Larry Enlow, the silver-haired accordion-playing fixture in Gulfport and co-owner of local arts nonprofit The Enroy Foundation Inc., died Saturday night, September 11, after a breakthrough battle with COVID.
Enlow, who was born and raised in Atlanta, left behind his wife and musical partner of 38 years, Maureen Kilroy, along with a whole community of people who will remember him as family.
“He housed the needy, fed the souls of every person he touched and gave everything he had to anyone who needed it,” said Caroline Duvoe, who heads Abstract Art for Autism. “It makes me so angry at those that care more about their ego than how they infect others who do not deserve to die because of their ignorance.”
After a lifetime as traveling musicians with a firm foot in Atlanta, the couple relocated to Gulfport in 2013, where Enlow lived with Kilroy – who was paralyzed in an accident that same year – in their iconic colorful Gulfport home.
“What was he like? Mischievous, silly, charismatic, generous to a fault, expansive, a profound believer in social justice and non-violence, a great hugger, an encourager, the least sexist man you could ever meet, more of an intellectual than he appeared, occasionally testy and curmudgeonly,” Kilroy wrote of Larry. “He loved celebrating every occasion with champagne, and sometimes his killer margaritas.”
It was in Enlow’s Gulfport-based second life that he and Kilroy started the Enroy Foundation to help support the arts community, lead the Gulfport Swamp Opera – a band that plays homage to the music of the bayou – and personally lent a hand to many local artists.
He was a zydeco dancer, a member of the Nobody’s Business contra dance band and sported his Cajun accordion in the Atlanta Swamp Opera before the Gulfport version was born.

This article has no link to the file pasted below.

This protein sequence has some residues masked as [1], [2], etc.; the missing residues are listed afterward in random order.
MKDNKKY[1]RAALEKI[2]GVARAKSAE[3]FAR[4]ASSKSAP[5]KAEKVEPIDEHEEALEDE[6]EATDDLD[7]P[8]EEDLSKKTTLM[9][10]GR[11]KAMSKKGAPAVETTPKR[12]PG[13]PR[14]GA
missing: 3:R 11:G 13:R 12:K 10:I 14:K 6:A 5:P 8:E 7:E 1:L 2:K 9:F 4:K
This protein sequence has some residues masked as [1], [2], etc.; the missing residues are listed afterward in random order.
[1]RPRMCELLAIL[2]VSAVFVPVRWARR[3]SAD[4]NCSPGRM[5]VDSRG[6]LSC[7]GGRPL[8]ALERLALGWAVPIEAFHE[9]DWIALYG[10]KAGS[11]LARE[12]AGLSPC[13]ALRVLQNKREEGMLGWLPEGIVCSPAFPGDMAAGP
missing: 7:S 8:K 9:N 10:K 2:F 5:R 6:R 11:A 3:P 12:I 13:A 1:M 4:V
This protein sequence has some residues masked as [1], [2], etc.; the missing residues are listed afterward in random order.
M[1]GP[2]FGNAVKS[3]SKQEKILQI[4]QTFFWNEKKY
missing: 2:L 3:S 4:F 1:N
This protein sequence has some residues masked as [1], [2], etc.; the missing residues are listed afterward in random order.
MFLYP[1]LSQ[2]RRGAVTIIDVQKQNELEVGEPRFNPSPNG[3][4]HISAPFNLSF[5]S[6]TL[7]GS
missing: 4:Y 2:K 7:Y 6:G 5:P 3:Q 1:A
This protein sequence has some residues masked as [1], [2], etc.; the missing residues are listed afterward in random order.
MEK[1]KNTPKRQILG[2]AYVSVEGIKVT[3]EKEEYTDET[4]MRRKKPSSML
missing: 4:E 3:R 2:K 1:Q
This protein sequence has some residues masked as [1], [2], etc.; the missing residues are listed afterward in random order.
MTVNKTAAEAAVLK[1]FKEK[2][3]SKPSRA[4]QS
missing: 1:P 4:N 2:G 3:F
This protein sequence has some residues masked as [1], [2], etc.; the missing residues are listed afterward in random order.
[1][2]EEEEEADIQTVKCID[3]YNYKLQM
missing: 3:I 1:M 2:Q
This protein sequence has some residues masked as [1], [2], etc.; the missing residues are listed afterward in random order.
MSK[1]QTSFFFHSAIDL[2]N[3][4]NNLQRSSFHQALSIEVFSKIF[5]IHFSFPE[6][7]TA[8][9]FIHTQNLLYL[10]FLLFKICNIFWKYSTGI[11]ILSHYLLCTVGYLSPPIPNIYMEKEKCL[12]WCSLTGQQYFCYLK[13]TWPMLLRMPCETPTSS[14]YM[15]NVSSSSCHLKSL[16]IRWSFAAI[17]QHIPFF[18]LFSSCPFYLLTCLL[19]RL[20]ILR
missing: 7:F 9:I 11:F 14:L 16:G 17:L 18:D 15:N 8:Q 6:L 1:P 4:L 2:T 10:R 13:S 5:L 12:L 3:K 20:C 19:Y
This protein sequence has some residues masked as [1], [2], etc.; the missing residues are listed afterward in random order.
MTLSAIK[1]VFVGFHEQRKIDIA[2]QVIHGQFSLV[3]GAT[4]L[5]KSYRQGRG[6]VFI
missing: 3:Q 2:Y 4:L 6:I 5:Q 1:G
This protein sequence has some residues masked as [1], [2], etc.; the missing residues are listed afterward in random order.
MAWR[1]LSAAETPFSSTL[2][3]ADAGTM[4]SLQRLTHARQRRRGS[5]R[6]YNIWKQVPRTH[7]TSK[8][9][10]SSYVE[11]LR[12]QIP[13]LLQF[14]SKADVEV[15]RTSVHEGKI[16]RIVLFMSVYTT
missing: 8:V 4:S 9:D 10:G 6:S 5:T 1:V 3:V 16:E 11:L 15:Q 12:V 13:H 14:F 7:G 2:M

“He played a little hammered dulcimer, mandolin, ukulele, guitar, bass, and percussion, but his greatest love was the Cajun accordion,” Kilroy wrote.
“The music…it conveys the emotion of the Cajun people and that’s maybe why Larry loved it,” fellow musician Bruce Waters said. “Larry and Maureen embraced me like family.”
Touched by Kindness
The list of people Enlow impacted during his nearly 10 years in Gulfport is immense.
“The thing that always struck me about Larry was the vast openness of his heart and his genuine desire to be a help to others,” said James Briggs, owner of Gulfport-based arts agency Carroway + Rose. “It takes a lot of courage to open one’s heart to a community like he did and we’ll see the fruits of his and Maureen’s wonderful offerings across Gulfport for a long time. He was a magical man.”
“He was a huge part of my recovery and without the support, encouragement, inspiration I would not be who I am today,” said photographer Larry Busby. ”He took strays like me that needed a helping hand and, without naming names, I am not the only one. There are many others that I know…that he has helped over the years.”
Gulfport artist Tom Pitzen, creator of the Gulfport Waterfront District sign, remembers a time Enlow pulled him out of a dark and desperate spot in 2017.
Pitzen had just completed his “big yellow submarine” float for the GeckoFest parade and was flat broke with mortgage due after a commission fell through.
“It was a low point for me. I chopped up the float into bits and put it in the trash; I felt totally unsupported…was acting like a crazy artist,” he said. “So Larry pulls up on his bike, and asks what art I have for sale…He buys a few things, which I price at $1,800, and he says ‘I’ll give you $2,500 if you bring it by and install it today.’ I think he got wind that I was having a really hard time.”
At the time, Pitzen barely knew Enlow aside from seeing him – normally wearing tie-dye and a smile – and Kilroy at local art events.
Musician and Swamp Opera guitar player Waters lived with Enlow and Kilroy for five months after finding himself in Gulfport for the winter with nowhere to stay.